Thieves and scam-artists target the elderly because they may not be up-to-date on the latest technology. I worked at a major regional bank for over four years, and saw the same schemes pulled on the aged over and over again. As sickening as it is, criminals feed off of our elderly. Here is what you can do to protect your elderly loved one against checking account fraud.
Take away their paper checks
No, I’m not advocating taking away Grandma’s access to her money! What I am saying is paper checks are no longer a secure method of payment in the electronic age. With the routing and account numbers right along the bottom, anyone she writes a check to can fraudulently use those numbers to pay bills over the phone or online, make purchases, and drain her funds. I saw this situation play out over and over again.
Get Grandma a debit card and teach her how to use it
Make sure she understands if she is ever worried she may have given out her numbers to someone fishy, or that someone may have stolen her numbers, she needs to call and have the card shut down. Banks can shut a card down immediately and completely, something we cannot do with checks unless we close the entire checking account.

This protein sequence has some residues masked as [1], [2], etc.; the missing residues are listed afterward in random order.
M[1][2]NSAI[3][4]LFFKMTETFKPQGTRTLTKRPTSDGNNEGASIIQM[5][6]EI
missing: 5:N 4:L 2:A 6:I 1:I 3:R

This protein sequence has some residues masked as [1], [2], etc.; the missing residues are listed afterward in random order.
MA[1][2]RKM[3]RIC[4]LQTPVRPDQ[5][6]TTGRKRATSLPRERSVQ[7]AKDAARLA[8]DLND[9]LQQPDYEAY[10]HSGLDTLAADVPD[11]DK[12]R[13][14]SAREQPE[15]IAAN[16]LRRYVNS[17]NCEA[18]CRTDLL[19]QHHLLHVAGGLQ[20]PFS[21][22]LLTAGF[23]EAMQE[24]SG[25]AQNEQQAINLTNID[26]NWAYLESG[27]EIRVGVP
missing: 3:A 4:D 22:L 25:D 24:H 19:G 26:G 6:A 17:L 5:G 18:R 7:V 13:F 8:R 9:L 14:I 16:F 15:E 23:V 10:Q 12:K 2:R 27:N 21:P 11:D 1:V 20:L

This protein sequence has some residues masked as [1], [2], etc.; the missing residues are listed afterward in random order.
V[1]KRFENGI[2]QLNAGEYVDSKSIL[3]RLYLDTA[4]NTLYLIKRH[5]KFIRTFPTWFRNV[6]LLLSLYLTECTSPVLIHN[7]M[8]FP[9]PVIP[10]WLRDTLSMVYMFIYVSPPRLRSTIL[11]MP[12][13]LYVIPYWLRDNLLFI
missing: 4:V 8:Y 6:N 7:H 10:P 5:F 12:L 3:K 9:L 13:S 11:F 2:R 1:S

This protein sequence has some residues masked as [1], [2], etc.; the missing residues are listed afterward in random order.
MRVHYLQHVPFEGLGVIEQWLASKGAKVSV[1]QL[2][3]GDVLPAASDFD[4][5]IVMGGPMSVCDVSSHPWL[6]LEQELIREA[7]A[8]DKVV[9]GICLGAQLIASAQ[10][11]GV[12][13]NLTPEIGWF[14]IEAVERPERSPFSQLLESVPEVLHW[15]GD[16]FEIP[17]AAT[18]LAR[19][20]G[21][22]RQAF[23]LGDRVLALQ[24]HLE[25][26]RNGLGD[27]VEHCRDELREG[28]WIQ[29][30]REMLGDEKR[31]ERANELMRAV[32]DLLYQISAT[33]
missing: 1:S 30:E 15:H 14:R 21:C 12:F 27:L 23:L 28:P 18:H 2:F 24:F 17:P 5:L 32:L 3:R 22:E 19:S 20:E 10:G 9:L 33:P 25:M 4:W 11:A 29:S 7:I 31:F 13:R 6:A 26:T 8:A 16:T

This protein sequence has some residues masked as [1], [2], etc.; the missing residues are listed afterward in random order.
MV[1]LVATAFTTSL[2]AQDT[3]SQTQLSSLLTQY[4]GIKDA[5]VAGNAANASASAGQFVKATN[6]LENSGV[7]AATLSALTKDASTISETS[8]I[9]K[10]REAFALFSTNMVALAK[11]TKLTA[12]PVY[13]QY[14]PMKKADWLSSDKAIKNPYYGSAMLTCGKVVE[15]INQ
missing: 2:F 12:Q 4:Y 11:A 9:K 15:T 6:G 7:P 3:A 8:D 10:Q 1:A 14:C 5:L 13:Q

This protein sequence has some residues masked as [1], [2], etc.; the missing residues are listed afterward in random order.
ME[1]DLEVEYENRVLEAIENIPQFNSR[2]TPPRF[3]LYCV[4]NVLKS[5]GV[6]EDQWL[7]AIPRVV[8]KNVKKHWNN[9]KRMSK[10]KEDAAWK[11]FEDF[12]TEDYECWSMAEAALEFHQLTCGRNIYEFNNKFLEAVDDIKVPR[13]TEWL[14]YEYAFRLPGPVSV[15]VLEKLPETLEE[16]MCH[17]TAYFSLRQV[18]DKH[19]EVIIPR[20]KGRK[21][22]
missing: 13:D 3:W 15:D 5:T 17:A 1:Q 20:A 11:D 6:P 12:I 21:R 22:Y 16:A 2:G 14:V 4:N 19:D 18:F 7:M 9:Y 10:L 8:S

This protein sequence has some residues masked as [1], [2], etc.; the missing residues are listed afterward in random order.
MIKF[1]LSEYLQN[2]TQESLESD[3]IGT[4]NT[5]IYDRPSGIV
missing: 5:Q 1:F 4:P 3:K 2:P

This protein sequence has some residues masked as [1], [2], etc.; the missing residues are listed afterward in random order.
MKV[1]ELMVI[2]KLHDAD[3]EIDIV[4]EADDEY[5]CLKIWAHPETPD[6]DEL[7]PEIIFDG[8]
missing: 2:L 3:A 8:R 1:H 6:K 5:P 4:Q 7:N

Set her up with online banking and teach her how it works
Most internet browsers, such as Flock and Google Chrome, can be set to remember a username and password combination after it is entered once. Set the bank’s website as her homepage and all she has to do is click and she’s in. Of course, make sure the computer itself is locked with a password she can remember and type easily. A screen magnifier can help with poor eyesight. If online banking is a no-go, make sure she’s set up with telephone banking and a large-button phone. If that also isn’t an option, put the customer service phone number on speed-dial for her.
With her permission, you or another trusted family member could also view her accounts online. With two sets of eyes scanning the transactions, anything curious will be noticed more quickly. She could also designate you to be an authorized speaker on her accounts, so you may call the bank on her behalf.
Make sure she understands she can call the bank for help
Honestly, that is why customer service exists. I would rather guide a sweet older guy or gal through the website a thousand times than have to sort out fraud once. In a job where disgusting, foul-mouthed tirades are a daily event, it is nice to actually be able to assist someone with a problem and resolve their issue. In the call center world, nice older folks’ accounts are often noted to access special perks. At my former employer, a note that said ‘sweetie’ meant we’d take extra time and care with the elderly, because they were kind and just needed help. Those were always my favorite calls.
In short, by dispensing of paper checks and teaching the elderly the ins and outs of getting help through the bank, your loved one can avoid being scammed out of their pension. By being astute and knowing to reach out when she needs help, everyone benefits by reducing fraud.